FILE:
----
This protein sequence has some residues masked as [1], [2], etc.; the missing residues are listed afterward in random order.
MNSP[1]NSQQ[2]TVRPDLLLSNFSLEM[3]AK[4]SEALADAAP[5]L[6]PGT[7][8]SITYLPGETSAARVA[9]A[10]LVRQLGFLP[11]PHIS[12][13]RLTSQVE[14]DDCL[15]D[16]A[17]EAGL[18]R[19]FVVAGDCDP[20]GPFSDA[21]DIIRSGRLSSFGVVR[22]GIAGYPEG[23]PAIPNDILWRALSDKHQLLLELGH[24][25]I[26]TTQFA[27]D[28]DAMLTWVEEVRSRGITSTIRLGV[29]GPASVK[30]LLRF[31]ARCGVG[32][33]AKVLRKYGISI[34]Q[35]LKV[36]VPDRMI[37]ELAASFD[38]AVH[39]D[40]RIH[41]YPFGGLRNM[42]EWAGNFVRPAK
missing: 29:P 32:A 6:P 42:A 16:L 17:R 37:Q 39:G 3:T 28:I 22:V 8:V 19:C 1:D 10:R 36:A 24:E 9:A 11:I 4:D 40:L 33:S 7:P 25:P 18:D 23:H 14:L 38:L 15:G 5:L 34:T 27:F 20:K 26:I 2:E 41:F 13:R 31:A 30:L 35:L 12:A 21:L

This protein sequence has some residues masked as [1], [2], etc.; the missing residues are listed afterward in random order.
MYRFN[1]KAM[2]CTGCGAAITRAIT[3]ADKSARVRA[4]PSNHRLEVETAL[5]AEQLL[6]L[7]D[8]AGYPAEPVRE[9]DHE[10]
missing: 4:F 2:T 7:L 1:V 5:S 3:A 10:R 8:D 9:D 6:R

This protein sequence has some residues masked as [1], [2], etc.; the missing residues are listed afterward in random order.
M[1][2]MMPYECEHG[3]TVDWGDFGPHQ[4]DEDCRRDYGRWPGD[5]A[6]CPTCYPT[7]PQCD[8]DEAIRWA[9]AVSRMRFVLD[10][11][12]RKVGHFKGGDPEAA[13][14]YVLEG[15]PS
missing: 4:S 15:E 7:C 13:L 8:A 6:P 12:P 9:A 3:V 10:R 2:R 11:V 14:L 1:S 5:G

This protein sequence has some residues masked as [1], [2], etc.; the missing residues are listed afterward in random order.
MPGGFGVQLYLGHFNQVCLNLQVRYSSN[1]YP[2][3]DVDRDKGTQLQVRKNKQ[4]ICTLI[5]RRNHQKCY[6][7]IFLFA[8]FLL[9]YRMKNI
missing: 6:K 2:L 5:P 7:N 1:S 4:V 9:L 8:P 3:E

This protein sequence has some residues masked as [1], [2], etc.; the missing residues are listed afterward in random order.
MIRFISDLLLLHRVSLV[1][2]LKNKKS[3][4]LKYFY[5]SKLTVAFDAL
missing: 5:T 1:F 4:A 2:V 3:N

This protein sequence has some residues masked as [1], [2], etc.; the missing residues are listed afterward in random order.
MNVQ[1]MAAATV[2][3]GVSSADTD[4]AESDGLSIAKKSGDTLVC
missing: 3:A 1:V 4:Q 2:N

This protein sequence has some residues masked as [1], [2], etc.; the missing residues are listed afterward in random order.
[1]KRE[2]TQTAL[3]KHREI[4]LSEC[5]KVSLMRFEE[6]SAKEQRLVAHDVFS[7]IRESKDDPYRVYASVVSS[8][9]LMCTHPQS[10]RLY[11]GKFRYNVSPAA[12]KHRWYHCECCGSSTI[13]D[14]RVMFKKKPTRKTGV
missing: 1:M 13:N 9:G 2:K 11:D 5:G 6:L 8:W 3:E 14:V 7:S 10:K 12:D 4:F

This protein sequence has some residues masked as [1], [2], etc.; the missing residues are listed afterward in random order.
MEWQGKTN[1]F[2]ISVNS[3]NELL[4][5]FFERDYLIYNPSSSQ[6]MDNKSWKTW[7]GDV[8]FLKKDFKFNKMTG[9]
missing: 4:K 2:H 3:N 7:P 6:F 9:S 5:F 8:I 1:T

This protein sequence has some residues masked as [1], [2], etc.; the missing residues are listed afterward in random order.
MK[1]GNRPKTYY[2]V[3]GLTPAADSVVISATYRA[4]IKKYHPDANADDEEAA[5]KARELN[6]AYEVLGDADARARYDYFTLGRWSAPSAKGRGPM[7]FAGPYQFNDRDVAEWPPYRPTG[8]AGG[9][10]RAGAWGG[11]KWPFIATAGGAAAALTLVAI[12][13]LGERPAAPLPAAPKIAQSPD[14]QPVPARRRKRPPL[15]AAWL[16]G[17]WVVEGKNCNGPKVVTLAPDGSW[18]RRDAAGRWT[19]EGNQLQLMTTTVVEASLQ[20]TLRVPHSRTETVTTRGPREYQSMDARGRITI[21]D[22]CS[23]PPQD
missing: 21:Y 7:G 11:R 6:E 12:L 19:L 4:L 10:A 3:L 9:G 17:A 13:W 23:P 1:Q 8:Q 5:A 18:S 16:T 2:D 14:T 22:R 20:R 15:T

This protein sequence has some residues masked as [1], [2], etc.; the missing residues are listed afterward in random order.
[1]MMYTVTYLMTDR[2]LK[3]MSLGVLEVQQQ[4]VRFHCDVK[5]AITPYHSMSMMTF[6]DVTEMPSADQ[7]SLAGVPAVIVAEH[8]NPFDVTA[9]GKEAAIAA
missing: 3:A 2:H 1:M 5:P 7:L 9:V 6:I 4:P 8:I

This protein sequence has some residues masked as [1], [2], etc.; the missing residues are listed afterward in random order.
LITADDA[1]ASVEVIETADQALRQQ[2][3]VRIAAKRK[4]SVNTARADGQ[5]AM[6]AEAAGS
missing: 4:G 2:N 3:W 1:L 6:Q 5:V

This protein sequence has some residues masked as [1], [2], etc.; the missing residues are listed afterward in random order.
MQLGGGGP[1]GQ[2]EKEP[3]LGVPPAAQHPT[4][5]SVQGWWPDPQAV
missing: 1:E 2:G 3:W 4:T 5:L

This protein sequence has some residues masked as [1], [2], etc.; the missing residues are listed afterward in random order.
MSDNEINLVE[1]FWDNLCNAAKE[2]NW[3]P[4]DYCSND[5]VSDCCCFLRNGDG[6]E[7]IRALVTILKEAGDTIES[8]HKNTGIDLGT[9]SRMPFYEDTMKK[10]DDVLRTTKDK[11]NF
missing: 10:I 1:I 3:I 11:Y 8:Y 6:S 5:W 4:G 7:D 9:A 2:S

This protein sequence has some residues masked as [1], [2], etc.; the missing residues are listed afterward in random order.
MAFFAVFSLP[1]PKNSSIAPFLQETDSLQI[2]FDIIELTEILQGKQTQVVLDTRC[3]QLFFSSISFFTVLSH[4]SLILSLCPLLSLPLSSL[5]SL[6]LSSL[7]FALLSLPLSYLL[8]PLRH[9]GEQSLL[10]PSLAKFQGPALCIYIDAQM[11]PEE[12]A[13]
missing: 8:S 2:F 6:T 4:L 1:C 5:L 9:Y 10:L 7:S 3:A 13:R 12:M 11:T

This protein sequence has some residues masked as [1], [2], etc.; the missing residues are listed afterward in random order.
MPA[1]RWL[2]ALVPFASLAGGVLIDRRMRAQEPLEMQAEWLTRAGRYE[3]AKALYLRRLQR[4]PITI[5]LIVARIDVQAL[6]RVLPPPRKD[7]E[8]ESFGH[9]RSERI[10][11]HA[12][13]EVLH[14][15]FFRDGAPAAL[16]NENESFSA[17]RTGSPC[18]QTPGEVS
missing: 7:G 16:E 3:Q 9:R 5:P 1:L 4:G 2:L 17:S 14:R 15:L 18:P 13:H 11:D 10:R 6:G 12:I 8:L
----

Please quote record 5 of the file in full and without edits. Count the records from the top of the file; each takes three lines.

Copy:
This protein sequence has some residues masked as [1], [2], etc.; the missing residues are listed afterward in random order.
MIRFISDLLLLHRVSLV[1][2]LKNKKS[3][4]LKYFY[5]SKLTVAFDAL
missing: 5:T 1:F 4:A 2:V 3:N